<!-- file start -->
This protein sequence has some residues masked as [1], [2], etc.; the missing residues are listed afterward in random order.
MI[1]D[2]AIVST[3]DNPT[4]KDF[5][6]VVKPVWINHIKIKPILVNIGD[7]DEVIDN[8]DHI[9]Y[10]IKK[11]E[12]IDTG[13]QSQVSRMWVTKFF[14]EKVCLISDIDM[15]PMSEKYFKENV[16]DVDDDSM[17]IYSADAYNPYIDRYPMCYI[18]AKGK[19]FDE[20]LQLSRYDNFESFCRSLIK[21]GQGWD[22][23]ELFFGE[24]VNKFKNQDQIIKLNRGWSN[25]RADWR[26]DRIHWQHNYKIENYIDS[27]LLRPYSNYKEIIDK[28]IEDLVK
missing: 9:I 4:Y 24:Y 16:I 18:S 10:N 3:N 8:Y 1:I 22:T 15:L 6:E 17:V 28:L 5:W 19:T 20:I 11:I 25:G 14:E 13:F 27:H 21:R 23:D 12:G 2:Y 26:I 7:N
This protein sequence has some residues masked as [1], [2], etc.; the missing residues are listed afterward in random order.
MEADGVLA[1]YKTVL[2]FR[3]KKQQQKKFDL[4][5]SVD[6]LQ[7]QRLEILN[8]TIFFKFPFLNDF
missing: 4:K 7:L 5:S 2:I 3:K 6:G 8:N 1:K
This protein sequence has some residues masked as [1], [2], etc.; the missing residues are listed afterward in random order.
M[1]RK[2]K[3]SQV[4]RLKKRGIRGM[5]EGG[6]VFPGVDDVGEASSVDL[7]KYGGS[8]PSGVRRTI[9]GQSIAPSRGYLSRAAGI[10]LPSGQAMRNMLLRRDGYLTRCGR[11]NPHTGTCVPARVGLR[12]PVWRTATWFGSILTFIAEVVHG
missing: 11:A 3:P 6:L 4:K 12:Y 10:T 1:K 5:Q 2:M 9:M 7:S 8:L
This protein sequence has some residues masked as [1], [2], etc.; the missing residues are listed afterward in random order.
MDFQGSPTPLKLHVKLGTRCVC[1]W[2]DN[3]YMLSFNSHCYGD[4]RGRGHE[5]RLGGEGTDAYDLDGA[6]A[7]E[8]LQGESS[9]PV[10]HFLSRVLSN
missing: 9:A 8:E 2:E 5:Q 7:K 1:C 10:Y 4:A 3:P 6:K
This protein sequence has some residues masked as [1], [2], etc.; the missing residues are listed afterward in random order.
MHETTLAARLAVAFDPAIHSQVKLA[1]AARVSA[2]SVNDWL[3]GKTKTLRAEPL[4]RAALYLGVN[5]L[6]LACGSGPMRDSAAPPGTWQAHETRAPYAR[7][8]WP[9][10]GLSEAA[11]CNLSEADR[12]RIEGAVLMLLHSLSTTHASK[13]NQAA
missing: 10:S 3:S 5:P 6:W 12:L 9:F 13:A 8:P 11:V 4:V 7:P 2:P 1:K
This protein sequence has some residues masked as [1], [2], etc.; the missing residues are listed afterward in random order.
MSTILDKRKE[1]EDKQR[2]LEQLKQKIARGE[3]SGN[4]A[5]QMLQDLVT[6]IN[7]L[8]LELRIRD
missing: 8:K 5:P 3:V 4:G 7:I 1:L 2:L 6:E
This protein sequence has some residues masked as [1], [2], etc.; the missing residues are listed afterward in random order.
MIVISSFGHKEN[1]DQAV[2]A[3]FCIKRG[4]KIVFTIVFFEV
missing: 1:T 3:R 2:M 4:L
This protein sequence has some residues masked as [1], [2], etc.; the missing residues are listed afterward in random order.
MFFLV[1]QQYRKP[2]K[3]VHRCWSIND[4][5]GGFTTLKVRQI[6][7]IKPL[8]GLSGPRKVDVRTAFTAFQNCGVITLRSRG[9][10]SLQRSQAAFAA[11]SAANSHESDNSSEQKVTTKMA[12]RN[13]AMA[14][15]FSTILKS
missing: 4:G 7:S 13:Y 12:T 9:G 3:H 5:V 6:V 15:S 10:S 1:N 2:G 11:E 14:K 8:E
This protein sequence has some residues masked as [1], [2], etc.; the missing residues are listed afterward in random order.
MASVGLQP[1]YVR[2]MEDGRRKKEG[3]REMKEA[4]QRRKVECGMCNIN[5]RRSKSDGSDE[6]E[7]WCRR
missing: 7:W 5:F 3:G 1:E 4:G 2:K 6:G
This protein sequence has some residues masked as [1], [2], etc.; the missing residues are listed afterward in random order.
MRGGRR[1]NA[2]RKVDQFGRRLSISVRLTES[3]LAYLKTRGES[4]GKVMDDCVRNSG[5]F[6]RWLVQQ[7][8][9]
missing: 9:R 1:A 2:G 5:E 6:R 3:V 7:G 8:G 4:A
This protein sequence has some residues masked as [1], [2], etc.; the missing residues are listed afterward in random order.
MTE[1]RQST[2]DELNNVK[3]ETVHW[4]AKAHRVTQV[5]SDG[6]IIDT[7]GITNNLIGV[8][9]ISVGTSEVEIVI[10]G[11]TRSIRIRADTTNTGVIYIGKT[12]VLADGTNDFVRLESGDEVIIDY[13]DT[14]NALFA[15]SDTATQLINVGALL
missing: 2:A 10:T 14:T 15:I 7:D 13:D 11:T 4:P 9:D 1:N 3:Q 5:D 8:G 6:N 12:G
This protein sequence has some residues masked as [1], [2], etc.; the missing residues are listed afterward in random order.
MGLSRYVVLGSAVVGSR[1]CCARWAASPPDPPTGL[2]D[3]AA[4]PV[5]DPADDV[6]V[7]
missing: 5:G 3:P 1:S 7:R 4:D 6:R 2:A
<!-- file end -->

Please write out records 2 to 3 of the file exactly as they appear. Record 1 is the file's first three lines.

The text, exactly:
This protein sequence has some residues masked as [1], [2], etc.; the missing residues are listed afterward in random order.
MEADGVLA[1]YKTVL[2]FR[3]KKQQQKKFDL[4][5]SVD[6]LQ[7]QRLEILN[8]TIFFKFPFLNDF
missing: 4:K 7:L 5:S 2:I 3:K 6:G 8:N 1:K
This protein sequence has some residues masked as [1], [2], etc.; the missing residues are listed afterward in random order.
M[1]RK[2]K[3]SQV[4]RLKKRGIRGM[5]EGG[6]VFPGVDDVGEASSVDL[7]KYGGS[8]PSGVRRTI[9]GQSIAPSRGYLSRAAGI[10]LPSGQAMRNMLLRRDGYLTRCGR[11]NPHTGTCVPARVGLR[12]PVWRTATWFGSILTFIAEVVHG
missing: 11:A 3:P 6:L 4:K 12:Y 10:T 1:K 5:Q 2:M 9:M 7:S 8:L